The study population was retrieved from a large cohort of patients admitted since 1983 and none of the patients was lost. The data were collected retrospectively and the prevalence of anosmia might therefore have been underestimated, because patients might have forgotten about the temporary loss of smell. Moreover, the diagnosis of anosmia was based on an interview by telephone and was not verified with smelling tests. Nevertheless, all 9 patients were confident that the anosmia had not been present before the hemorrhage and had started shortly after the perimesencephalic hemorrhage.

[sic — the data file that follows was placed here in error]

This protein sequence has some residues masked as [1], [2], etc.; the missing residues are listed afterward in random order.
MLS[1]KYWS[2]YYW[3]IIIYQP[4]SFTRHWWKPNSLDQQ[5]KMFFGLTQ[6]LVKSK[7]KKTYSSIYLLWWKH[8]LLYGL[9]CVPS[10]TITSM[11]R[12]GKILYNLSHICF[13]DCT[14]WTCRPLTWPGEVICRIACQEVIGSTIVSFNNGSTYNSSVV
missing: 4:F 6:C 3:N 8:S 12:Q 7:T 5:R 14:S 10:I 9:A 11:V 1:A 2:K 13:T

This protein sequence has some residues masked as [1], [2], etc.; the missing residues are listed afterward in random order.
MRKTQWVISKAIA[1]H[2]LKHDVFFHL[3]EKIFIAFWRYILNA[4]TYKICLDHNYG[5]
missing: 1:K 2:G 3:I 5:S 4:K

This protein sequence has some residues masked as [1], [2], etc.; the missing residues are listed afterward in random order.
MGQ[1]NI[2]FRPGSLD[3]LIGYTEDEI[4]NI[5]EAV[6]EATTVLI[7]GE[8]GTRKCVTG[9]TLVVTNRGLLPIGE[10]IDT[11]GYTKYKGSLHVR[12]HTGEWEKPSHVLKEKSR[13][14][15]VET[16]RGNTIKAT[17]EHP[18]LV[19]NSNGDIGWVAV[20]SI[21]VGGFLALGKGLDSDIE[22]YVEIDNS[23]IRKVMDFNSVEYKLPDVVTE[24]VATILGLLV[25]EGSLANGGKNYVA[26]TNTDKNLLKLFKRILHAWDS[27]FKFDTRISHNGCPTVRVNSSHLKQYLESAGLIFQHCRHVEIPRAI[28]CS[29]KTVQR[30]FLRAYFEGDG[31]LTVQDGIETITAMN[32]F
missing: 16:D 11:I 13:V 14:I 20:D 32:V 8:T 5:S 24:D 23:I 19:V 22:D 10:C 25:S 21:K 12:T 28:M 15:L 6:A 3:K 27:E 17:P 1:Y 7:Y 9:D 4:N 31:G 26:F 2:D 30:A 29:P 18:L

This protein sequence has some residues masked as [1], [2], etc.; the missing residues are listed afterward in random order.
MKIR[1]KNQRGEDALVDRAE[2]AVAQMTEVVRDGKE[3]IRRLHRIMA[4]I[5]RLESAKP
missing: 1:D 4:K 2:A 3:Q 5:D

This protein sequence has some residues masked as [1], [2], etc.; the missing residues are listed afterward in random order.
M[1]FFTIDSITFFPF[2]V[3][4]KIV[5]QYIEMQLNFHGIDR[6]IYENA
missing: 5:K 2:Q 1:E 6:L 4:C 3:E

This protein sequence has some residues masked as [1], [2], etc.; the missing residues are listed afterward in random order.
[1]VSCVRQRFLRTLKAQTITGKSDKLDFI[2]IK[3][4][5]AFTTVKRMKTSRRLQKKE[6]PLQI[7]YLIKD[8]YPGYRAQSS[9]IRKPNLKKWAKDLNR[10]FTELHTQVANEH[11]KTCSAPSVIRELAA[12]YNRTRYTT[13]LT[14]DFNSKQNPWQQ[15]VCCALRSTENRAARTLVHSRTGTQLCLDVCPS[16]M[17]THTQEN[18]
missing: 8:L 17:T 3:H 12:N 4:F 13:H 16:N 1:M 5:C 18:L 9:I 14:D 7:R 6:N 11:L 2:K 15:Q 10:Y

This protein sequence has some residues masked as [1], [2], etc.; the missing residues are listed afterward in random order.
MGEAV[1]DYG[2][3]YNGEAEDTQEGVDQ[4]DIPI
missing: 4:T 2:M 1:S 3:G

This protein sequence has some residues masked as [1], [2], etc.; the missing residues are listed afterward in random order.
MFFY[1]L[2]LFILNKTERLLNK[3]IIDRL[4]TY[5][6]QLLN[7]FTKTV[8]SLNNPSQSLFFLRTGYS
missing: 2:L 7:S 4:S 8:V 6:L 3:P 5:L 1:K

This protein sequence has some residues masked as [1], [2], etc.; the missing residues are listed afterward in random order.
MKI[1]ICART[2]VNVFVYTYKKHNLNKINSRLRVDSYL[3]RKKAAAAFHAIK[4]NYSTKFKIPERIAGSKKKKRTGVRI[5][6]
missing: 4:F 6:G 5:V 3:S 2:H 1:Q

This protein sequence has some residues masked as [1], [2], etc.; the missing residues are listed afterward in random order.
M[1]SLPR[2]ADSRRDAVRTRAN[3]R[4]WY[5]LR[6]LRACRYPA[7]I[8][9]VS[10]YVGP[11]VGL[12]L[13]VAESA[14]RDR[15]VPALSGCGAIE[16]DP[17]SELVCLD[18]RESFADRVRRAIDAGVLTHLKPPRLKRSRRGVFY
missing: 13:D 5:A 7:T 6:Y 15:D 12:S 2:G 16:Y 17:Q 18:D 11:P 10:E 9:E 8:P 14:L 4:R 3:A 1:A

Our cohort of patients with perimesencephalic hemorrhage is a good setting to study whether the occurrence of anosmia should be attributed to aneurysmal rupture or to the presence of blood in the basal cisterns. Our data suggest that blood in the vicinity of the olfactory nerves contributes to the development of anosmia.
- Received May 10, 2009.
- Accepted May 20, 2009.